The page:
How Tech Is Responding to Covid-19 Guidelines


Audrey Yoo, Arts and Entertainment Editor

As Brooklyn Tech’s large student body has returned to its densely populated building, the risk of viral COVID-19 transmission remains a cause for concern. Mayor de Blasio’s revised COVID-19 policy for NYC schools has received skepticism in the Brooklyn Tech student body. Brooklyn Tech is unique due to its vast population of 6000 students. In some classrooms and especially during four-minute transitions between periods in hallways, students typically end up less than 3 feet apart from each other, making social distancing nearly impossible.

De Blasio’s original policy that issued school openings on September 13th stated that vaccinated students who showed symptoms of COVID-19 would be quarantined for 10 days and vaccinated students without symptoms would continue attending in-person schools. Conversely, unvaccinated students who had close contact with an infected person had to quarantine no matter what. Across 65,000 classrooms in NYC, there were 976 positive cases in the first week of school, which led to 771 classrooms closing.

Mayor de Blasio then issued a new policy on September 20th, which went into effect on September 27th. The new policy increased testing from weekly to bi-weekly and dictated that unvaccinated students who follow the guidelines of masking and maintaining social distancing do not have to quarantine, even if they come into contact with someone who tested positive for COVID-19. The policy’s more relaxed quarantining provision has received skepticism from some students, given the obstacles for minimizing transmission in the building. Eddie Lu (’23) stated that following COVID-19 guidelines will definitely help reduce infection, but that “there are too many people in the school building for that [social distancing] to happen, thus making de Blasio’s policy ineffective for Tech.”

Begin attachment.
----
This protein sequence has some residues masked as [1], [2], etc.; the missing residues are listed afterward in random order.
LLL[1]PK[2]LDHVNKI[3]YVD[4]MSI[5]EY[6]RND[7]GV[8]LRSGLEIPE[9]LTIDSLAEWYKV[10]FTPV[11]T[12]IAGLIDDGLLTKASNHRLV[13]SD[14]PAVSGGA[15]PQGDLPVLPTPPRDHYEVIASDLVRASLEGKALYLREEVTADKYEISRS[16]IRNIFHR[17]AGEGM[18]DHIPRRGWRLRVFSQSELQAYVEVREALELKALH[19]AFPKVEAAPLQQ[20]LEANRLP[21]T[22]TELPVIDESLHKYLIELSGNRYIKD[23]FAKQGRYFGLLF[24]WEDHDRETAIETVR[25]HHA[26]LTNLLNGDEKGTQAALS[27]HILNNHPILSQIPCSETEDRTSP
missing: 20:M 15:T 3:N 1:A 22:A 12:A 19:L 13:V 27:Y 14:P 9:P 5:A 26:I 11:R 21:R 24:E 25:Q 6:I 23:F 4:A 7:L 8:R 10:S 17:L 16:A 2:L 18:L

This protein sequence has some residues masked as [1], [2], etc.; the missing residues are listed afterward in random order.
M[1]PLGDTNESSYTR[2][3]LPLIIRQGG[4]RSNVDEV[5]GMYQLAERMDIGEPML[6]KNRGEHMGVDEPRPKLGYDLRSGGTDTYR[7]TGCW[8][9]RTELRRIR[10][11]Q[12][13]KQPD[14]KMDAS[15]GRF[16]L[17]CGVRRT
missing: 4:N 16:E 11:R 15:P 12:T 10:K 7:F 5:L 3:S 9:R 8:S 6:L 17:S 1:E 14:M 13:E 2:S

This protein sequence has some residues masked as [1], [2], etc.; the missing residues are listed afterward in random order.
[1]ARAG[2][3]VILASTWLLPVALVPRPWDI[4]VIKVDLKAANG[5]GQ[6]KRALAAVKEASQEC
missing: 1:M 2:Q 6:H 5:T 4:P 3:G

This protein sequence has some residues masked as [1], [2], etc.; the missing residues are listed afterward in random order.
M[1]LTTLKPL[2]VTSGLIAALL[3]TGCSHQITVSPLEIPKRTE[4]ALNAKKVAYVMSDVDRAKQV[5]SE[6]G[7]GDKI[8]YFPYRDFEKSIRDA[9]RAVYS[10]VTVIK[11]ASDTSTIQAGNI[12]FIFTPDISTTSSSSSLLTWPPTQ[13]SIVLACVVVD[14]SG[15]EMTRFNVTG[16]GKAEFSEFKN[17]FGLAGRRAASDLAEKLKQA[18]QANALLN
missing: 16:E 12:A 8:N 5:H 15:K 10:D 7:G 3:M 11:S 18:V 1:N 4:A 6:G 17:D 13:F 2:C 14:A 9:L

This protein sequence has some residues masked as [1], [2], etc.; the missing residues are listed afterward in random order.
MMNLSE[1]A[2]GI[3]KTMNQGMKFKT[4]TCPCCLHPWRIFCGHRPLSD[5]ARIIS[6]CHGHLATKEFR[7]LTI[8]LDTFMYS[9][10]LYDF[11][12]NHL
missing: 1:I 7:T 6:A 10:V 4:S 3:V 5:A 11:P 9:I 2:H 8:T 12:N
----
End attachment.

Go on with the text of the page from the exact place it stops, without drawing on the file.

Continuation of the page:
Tryphena Bossman (’22), agreed, saying that “it feels so mind-boggling how we are one of the largest schools in the city, have floods of students in the hallways, kids, and staff coming from different boroughs.” Consequently, Bossman thinks that we might be “teetering on the edge of disaster,” because Brooklyn Tech poses unique challenges that could undermine current COVID-19 policy of NYC schools.

In general, this concern for the school is a common theme among the student body. The Survey polled 200 students to see how they felt about COVID policies, and 78% responded that they feel unsafe in the building with the new COVID-19 policy, while 22% said that they do feel safe.

Principal Newman has a different take on the new COVID-19 policy. While he acknowledges that social distancing and masking are difficult in certain locations like hallways and the cafeteria, he also makes clear that “each COVID case the school has had so far didn’t spread to other students and staff. Each case was isolated, and there are currently no other people who contracted the virus from one of the people who were infected.” In his perspective, Tech is doing well in following social distancing guidelines, and the DOE’s COVID-19 policies seem to be effective so far. While student opinion still expresses apprehension about safety, Newman has been managing COVID cases in the school first-hand and maintains confidence in the protocols.

Although the school faculty and Mr. Newman have been doing their best in keeping Tech safe, students still question COVID protocols. In such bizarre times, it is crucial to come together as a school and address a common concern in the student body. With this, perhaps it can be recognized that Brooklyn Tech’s busy hallways, crowded cafeteria, and full classrooms are complications during the pandemic.